Members of the opposition camp have made it a habit to oppose anything the Hong Kong Special Administrative Region government comes up with. But their argument that requiring public servants to swear allegiance to the HKSAR and to uphold the Basic Law will create “white terror” among civil servants still raised eyebrows.
The Civil Service Ordinance requires all public servants to uphold the Basic Law and pledge allegiance to the SAR government. By accepting an offer to join the civil service, all public servants have in effect acknowledged their acceptance of such obligations.
There is nothing new in the SAR government’s proposal that all civil servants joining the government on or after July 1 are required to confirm in writing that they uphold the Basic Law and pledge allegiance to the SAR. The proposed requirement merely seeks to formalize those implied obligations required of all public servants.
The requirement for public servants to sign a legally binding oath is necessary, given the fact that some unscrupulous public servants have brazenly ignored their obligations and participated in anti-government protests over the past year.
Opposition legislators and public servants who took issue with this requirement will have to explain why similar oaths taken by all court judges and principal officials of the HKSAR government upon taking office have caused no such “concerns”, not to mention objections.
As a matter of fact, it is a common practice by most if not all of the governments around the world to require public-office holders to take such oaths upon taking office. This is a matter of accountability and public confidence in those who are paid to serve the public. Although public trust is earned with worthy deeds rather than words, taking a vow of allegiance is still necessary to hold civil servants accountable in writing.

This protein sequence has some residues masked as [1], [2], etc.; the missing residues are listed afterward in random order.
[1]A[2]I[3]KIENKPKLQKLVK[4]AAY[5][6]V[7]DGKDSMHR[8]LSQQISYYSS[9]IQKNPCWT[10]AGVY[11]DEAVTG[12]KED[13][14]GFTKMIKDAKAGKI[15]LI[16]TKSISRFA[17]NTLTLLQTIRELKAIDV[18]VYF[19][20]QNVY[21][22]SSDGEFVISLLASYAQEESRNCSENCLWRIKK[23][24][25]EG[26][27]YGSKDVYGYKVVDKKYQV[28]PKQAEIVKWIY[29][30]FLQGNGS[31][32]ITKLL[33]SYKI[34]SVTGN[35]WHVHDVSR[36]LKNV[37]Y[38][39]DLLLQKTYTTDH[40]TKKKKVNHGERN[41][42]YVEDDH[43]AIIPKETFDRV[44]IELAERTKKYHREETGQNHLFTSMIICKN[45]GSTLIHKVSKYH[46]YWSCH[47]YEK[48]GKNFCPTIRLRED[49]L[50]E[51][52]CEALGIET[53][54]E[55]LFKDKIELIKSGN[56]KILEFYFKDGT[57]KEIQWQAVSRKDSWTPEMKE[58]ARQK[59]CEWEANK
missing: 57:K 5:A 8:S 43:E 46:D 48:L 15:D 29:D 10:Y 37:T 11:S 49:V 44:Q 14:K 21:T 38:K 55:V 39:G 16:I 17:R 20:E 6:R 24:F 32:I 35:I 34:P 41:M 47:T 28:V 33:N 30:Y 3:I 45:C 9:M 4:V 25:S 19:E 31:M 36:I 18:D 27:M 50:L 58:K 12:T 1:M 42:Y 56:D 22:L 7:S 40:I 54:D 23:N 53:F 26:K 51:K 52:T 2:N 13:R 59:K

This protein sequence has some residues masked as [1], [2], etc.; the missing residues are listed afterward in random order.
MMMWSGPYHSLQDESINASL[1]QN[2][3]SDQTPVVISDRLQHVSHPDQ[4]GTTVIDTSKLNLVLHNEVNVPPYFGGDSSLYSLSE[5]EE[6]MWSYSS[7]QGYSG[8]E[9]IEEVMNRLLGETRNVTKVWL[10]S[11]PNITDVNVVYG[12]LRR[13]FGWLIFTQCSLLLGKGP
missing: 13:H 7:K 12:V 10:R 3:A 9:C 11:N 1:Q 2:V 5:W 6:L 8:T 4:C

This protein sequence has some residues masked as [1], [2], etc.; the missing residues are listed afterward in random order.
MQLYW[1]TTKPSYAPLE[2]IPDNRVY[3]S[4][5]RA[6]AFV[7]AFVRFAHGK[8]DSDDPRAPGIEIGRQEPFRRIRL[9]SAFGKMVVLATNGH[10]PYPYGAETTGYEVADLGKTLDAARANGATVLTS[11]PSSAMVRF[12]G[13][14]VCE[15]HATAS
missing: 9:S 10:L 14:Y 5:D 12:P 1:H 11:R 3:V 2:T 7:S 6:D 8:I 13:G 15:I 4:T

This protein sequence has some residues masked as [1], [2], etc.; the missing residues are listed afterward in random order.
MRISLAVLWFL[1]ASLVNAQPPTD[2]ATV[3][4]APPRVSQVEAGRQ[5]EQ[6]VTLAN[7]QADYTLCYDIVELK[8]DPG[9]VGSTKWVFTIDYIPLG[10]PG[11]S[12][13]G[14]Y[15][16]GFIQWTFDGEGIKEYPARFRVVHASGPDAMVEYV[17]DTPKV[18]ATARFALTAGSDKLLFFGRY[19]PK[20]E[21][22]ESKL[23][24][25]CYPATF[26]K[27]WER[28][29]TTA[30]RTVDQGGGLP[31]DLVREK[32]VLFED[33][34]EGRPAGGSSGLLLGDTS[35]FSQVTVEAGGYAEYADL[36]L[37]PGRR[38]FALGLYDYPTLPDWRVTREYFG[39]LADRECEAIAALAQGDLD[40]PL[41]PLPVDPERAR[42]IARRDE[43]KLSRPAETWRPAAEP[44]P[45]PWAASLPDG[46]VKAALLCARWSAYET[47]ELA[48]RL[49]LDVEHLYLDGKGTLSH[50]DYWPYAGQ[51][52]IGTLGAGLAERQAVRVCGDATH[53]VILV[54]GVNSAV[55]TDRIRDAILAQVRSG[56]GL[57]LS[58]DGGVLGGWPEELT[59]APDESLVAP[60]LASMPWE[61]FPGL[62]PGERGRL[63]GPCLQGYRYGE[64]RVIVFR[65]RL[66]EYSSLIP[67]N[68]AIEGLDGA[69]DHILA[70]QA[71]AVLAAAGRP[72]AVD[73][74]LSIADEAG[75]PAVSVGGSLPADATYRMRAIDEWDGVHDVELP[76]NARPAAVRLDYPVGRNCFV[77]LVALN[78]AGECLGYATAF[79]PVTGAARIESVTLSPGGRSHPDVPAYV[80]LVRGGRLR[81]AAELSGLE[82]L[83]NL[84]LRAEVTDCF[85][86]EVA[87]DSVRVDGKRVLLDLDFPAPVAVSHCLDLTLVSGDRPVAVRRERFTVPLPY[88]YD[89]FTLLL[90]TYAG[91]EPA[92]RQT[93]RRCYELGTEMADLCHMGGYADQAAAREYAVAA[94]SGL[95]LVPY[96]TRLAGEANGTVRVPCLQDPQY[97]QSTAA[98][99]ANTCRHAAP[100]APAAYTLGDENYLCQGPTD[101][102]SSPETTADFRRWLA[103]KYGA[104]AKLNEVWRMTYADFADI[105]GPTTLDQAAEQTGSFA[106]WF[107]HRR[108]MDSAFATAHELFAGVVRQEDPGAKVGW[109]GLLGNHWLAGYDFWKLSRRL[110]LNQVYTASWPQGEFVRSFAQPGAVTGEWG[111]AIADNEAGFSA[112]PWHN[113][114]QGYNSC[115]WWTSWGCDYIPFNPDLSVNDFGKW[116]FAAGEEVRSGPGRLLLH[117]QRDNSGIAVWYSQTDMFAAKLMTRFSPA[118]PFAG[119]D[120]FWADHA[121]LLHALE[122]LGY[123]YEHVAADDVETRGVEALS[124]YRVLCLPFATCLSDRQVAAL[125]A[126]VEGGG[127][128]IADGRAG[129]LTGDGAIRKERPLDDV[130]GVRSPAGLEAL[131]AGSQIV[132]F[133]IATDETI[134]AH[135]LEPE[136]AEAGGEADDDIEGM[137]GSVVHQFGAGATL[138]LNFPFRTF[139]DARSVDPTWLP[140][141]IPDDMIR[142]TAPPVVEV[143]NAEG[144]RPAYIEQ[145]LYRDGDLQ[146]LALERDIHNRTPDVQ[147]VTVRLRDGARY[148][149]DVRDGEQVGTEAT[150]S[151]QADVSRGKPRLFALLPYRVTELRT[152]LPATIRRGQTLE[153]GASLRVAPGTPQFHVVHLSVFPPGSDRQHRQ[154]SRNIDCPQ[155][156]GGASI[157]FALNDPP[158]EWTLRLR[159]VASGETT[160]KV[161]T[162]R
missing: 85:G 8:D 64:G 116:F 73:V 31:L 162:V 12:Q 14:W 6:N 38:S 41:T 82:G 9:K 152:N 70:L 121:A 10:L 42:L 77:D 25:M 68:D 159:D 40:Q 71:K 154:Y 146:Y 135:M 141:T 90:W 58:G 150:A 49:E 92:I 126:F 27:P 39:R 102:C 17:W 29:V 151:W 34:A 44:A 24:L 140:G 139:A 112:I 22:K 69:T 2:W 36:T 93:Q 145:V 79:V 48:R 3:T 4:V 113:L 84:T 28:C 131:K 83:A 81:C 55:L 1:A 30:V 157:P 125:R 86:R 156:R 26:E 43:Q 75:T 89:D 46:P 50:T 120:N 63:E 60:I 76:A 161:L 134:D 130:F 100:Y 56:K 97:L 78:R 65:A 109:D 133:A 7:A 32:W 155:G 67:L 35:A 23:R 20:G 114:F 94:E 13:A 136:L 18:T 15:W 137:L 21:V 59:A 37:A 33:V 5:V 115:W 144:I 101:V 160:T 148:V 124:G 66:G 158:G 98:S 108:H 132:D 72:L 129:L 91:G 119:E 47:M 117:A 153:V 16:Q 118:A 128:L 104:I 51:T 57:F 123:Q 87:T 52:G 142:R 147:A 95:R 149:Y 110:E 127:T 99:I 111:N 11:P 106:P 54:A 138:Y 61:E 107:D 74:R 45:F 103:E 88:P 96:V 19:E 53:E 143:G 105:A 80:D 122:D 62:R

Indeed, civil servants worldwide are commonly obligated to support their government policies, irrespective of their own political beliefs or personal stances on the relevant issues. Australia’s Supreme Court has validated this principle — at least for the part of the world that have adopted the common law system — in a landmark case in which an Australian immigration officer was ruled to be rightly dismissed by the government for using a pseudonym on Twitter to criticize the Australian government’s immigration policy. Public servants who took issue with the SAR government’s new proposal should better study this case carefully.
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